Posts tagged as ‘Financial Transparency Act’
It’s been a busy year for the world’s only open data trade association! We started a new sister organization, welcomed nearly two thousand people to our events, testified before Congress, and celebrated the Senate’s passage of landmark legislation. Our members made all this possible.
The Data Coalition and seven other financial and technology organizations today sent a letter to the Financial Services Committee of the U.S. House of Representatives requesting that the committee convene a hearing on the need for regulatory agencies to modernize the way they collect information from public companies, banks, markets, and financial firms.
Today the Data Coalition announced its 2017 Policy Agenda, which summarizes advocacy priorities for the start of the Trump Administration and the 115th Congress. The Coalition, which represents 36 leading technology and consulting firms, is the nation’s only open data trade association.
In April, the Securities and Exchange Commission published a 341-page Concept Release exploring the future of corporate disclosure in the United States. Yesterday the Data Coalition responded. This is the Coalition’s third major appeal for the SEC to transform its disclosure system.
Today the U.S. Securities and Exchange Commission (SEC) announced that it is allowing public companies to file their financial statements in the inline XBRL (eXtensible Business Reporting Language) open data format, effective immediately.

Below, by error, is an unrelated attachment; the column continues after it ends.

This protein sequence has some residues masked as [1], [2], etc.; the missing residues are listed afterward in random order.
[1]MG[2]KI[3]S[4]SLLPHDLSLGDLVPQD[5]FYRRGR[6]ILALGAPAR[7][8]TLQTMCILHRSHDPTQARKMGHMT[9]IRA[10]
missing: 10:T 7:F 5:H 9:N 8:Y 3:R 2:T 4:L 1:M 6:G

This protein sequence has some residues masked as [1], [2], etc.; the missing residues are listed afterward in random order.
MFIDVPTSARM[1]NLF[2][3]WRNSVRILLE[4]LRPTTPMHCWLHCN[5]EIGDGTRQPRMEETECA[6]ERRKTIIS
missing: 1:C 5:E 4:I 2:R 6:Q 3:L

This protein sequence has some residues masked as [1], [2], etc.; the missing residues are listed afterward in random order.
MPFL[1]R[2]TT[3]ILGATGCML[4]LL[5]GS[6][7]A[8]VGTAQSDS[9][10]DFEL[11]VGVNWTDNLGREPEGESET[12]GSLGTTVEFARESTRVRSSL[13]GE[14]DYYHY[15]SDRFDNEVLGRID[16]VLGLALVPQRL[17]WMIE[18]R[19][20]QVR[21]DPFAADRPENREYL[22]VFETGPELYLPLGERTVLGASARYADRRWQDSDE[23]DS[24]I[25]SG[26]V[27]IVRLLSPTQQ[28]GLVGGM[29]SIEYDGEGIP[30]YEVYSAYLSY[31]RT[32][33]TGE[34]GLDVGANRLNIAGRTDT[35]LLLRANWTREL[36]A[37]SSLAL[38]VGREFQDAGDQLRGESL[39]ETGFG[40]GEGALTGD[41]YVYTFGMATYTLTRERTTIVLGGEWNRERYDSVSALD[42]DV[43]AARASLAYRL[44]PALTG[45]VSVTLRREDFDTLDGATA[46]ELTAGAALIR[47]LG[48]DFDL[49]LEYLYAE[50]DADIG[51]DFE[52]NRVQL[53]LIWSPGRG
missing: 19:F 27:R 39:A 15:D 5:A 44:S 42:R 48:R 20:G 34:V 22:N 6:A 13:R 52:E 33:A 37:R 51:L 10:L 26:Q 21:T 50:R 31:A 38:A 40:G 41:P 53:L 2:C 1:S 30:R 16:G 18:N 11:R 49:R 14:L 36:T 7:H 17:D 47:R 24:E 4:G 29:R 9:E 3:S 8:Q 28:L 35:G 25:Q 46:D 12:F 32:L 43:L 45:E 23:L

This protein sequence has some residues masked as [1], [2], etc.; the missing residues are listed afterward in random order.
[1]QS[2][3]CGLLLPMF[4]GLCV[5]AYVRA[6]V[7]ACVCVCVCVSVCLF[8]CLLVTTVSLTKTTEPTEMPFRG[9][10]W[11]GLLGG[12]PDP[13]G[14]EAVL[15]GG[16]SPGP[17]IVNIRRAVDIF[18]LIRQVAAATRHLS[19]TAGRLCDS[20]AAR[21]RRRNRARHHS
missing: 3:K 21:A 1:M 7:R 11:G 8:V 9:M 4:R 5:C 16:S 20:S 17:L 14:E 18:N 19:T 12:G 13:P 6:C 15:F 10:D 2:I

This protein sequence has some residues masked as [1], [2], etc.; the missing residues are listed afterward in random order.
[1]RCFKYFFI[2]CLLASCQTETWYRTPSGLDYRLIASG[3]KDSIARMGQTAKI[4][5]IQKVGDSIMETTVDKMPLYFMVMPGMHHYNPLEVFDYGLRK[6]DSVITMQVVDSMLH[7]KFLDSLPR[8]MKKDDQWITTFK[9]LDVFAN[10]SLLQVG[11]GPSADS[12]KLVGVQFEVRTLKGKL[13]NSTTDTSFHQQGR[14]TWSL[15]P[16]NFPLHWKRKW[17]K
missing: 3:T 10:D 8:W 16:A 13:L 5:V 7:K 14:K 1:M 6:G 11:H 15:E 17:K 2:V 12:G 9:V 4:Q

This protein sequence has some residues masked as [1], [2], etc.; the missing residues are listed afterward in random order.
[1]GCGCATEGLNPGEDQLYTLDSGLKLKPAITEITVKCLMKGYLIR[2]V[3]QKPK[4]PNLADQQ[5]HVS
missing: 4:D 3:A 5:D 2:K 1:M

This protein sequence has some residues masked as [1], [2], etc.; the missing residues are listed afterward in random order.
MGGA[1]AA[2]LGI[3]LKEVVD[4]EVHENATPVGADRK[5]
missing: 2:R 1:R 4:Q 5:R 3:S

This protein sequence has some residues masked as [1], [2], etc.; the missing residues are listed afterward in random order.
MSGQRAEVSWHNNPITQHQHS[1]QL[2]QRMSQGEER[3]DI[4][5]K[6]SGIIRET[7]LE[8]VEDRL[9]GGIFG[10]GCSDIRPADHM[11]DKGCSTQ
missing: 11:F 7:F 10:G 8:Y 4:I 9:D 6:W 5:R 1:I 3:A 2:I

This brand-new video explains how the Financial Transparency Act (H.R. 2477) will transform financial regulation - and bring powerful new tools for the investors, companies, and researchers who use the valuable data collected by financial agencies.
Why does the Data Transparency Coalition support the adoption of consistent data formats, such as XBRL, throughout regulatory reporting? If regulatory agencies standardized the information they collect, software could automate reporting, replacing layers of lawyers with lines of code - and the cost of compliance would drop. This is already happening in the Netherlands. Here's how.
Washington, D.C. - Financial expert Allan Mendelowitz today estimated that if U.S. financial regulatory agencies adopted consistent data formats for the information they collect, instead of using today’s document-based reports, a typical large investment firm could save "20 to 30 percent of operating expenses, or $200 to $300 million annually,” with similar savings across the whole financial industry.
Last spring, we celebrated when Rep. Darrell Issa, Rep. Mike Quigley, and several other bipartisan cosponsors introduced the Financial Transparency Act (H.R. 2477). The Financial Transparency Act, now cosponsored by nearly 30 Members of the House of Representatives.
The SEC has invited government, industry, and the public to submit comments on how the agency can improve the effectiveness of its corporate disclosure system. Our Coalition submitted a sixteen-page formal comment letter on October 29, 2015. Our prescription to fix the SEC’s disclosure system can be summarized in two words: structured data.